Build a "bootstrap tarball"


#1

Ohai, Chefs!

If you’ve built your own open source chef server, you may have used the
"chef-server::rubygems-install" method. That uses a “bootstrap” tarball
created with the various requisite cookbooks to run that recipe.

Yesterday I mentioned in my cookbook release email that the
bootstrap-latest.tar.gz has been updated. After releasing an update that
included chef-client 2.0.2 (fixed a syntax error), I received this mention
on twitter:

https://twitter.com/ieslick/status/273241285958172673

The latest tarball was created with Berkshelf, to ensure the right
versions of released cookbooks were used, rather than whatever the
development repositories had (as was done in the past).

The Berksfile:

site :opscode

cookbook "apache2",          "= 1.3.0"
cookbook "apt",              "= 1.5.0"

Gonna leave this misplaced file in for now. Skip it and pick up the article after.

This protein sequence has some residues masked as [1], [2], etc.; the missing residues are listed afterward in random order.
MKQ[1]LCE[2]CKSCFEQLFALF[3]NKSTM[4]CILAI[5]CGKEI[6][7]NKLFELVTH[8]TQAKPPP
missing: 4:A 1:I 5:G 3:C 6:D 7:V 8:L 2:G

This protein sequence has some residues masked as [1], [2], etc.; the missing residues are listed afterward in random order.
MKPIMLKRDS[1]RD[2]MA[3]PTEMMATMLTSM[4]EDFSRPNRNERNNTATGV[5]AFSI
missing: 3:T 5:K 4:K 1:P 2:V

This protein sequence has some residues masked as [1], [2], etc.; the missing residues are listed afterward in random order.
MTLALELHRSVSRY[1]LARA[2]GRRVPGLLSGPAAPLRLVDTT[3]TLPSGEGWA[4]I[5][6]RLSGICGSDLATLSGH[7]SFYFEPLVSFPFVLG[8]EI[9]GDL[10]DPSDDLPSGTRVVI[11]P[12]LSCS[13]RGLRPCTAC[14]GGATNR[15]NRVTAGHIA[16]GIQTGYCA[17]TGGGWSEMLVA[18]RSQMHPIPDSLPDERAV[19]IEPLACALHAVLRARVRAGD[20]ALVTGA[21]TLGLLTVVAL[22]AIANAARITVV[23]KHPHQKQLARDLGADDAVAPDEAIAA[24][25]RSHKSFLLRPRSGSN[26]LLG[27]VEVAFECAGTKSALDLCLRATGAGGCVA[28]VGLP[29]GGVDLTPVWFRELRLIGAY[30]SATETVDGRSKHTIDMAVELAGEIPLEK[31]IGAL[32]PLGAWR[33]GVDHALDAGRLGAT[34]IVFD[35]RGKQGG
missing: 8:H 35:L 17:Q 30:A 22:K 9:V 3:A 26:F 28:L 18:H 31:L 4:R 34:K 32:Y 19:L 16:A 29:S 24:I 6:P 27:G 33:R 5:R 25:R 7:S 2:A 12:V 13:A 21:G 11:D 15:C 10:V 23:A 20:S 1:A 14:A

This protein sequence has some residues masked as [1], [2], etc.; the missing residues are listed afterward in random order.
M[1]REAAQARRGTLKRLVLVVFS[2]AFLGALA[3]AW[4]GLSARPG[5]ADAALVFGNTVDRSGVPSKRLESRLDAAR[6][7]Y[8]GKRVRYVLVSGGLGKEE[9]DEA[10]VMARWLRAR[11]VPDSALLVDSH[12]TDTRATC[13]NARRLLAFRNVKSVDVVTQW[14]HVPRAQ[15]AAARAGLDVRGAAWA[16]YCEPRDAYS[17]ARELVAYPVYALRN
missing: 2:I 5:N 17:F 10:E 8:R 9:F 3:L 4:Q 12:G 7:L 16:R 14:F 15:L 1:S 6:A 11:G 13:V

cookbook "bluepill",         "= 2.0.0"
cookbook "build-essential",  "= 1.2.0"
cookbook "chef-client",      "= 2.0.2"
cookbook "chef-server",      "= 1.1.0"
cookbook "couchdb",          "= 1.0.4"
cookbook "daemontools",      "= 1.0.0"
cookbook "erlang",           "= 1.1.2"
cookbook "gecode",           "= 1.3.0"
cookbook "java",             "= 1.6.4"
cookbook "nginx",            "= 1.1.0"
cookbook "openssl",          "= 1.0.0"
cookbook "rabbitmq",         "= 1.6.4"
cookbook "runit",            "= 0.16.0"
cookbook "ucspi-tcp",        "= 1.0.0"
cookbook "xml",              "= 1.0.4"
cookbook "yum",              "= 2.0.0"
cookbook "zlib",             "= 1.0.0"

Then, I simply ran:

berks install --path cookbooks

And:

tar zcf bootstrap-latest.tar.gz cookbooks/*

We upload the tarball to an S3 bucket, but you could put it anywhere you
want, should you need to reinstall your Chef Server and want to use this
method.

Note: Chef 11 is going to bring big change to the Chef Server itself,
including how it is packaged (omnibus), distributed (full package),
installed and configured. We’re working on updating the "chef-server"
cookbook accordingly.


Opscode, Inc
Joshua Timberman, Technical Community Manager
IRC, Skype, Twitter, Github: jtimberman


#2

On Tue, Nov 27, 2012 at 1:44 PM, Joshua Timberman joshua@opscode.com wrote: